The Way We Work

Twitter is a quite a versatile tool — within 140 characters you can connect with thought leaders, find jobs and build your brand identity.

But the power of the tweet does not end there. From managing data to fielding live webinar questions and joining Twitter chats, new and innovative uses of Twitter are continually being discovered. Here are four unusual ways that your business can make use of this always-changing social network.

1. Conduct an Interview

Nicknamed the “Twitterview”, an interview via Twitter can be a great way to engage your followers. As you participate in a question and answer dialogue with your interviewee, your audience can virtually tune in, ask their own questions and retweet the exchange to their followers.

Here is how to do it:

  • Choose someone to interview who is interesting to your target audience. If your audience or your interviewee promote the interview to their followers, you will receive even more publicity.
  • Promote your interview in advance. Talk about it on all your social media outlets — not just Twitter.
  • Design questions that fit within Twitter’s space limitations, and give your interviewee the questions ahead of time so they can also design appropriately short answers.
  • Use a hashtag so people can follow along.
  • Encourage your audience to chime in with comments and questions.
  • Include a live Twitter feed on your blog so that even non-Twitter users can follow along.

2. Hold a contest

If you are looking to get some brand exposure, try running a contest via Twitter. An example of how this could work: Offer the chance to win a $100 gift card in exchange for people retweeting your offer or another defined action.

  • Have a specific goal. Is this to increase awareness of your brand or a product? Drive traffic to your website? Before committing time and resources to a contest, define why you are doing it so you can decide whether it was worthwhile.
  • Keep within Twitter contest guidelines as well as any applicable state and/or country restrictions. Remember, running a contest often has legal ramifications. This is not a campaign to run without planning ahead.

Allow anyone to enter the contest through retweets, but avoid basing the contest on your follower count — as discovered by the authors of Freakonomics, who recently tried to reward their 400,000th follower.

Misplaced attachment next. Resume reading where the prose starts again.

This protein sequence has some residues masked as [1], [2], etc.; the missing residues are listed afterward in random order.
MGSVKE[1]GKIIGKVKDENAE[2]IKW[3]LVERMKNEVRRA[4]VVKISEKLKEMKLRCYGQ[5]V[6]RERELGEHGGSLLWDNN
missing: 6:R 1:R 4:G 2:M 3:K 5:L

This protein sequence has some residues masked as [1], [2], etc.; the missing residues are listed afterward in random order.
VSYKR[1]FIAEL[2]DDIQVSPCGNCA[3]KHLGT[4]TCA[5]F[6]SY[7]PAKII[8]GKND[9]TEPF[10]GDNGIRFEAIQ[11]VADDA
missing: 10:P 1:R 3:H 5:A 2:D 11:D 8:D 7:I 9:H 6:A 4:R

Here is how to do it:

  • Include a URL for a contest webpage in the required retweet so you can track interest. If you are unable to measure your results, you will not be able to accurately judge whether your contest was a success.
  • Keep the contest duration short. In the Twitter-verse, attention spans are notoriously fleeting. The more immediate the promise of reward is, the more likely people are to enter the contest.
  • Choose a winner through random number generation. This can be done in a spreadsheet or by using the integer generator.
  • Tweet about the winners to keep the publicity going.

3. Run polls

Want to spark a conversation with your Twitter followers? Try running a poll via Twitter. Polls allow people to respond without too much thought or effort and can generate further discussion. Plus, poll data will help you understand your audience a bit better. While you can get various apps to help you run a Twitter poll, it is also very easy to do with hashtags and lists.

Here is how to do it:

  • Ask a succinct question that employs equally succinct answer options.
  • Use a hashtag that pertains to the subject matter.
  • Once a sufficient number of answers are generated, put the results on a web page and tweet the link to it.
  • Add the poll to your blog using Danny Herran’s code to generate even more entries.

4. Create a database

This option is for the truly geeky, but could be a cool way to mine data from Twitter. The New York Times used Twitter for this purpose during the 2010 United States elections. They had reporters tweet updates using a predefined series of hashtags, then used the Twitter API to automatically add those tweets to the appropriate regional election webpages.

Twitter has fast become one of the social media heavyweights. Because of that popularity, people are constantly exploring new ways to use it. Are you one of those creative Twitter users? If so, take a moment so share your “out of the box” idea in the comments section below.

Julia Camenisch

Contributing Author

Julia Camenisch is a freelance technology and business journalist. She also works as an editor and copywriter for a wide range of clients, including national magazines, small businesses and nonprofit organizations. Julia brings to Upwork a passion for empowering small businesses through the innovative use of technology.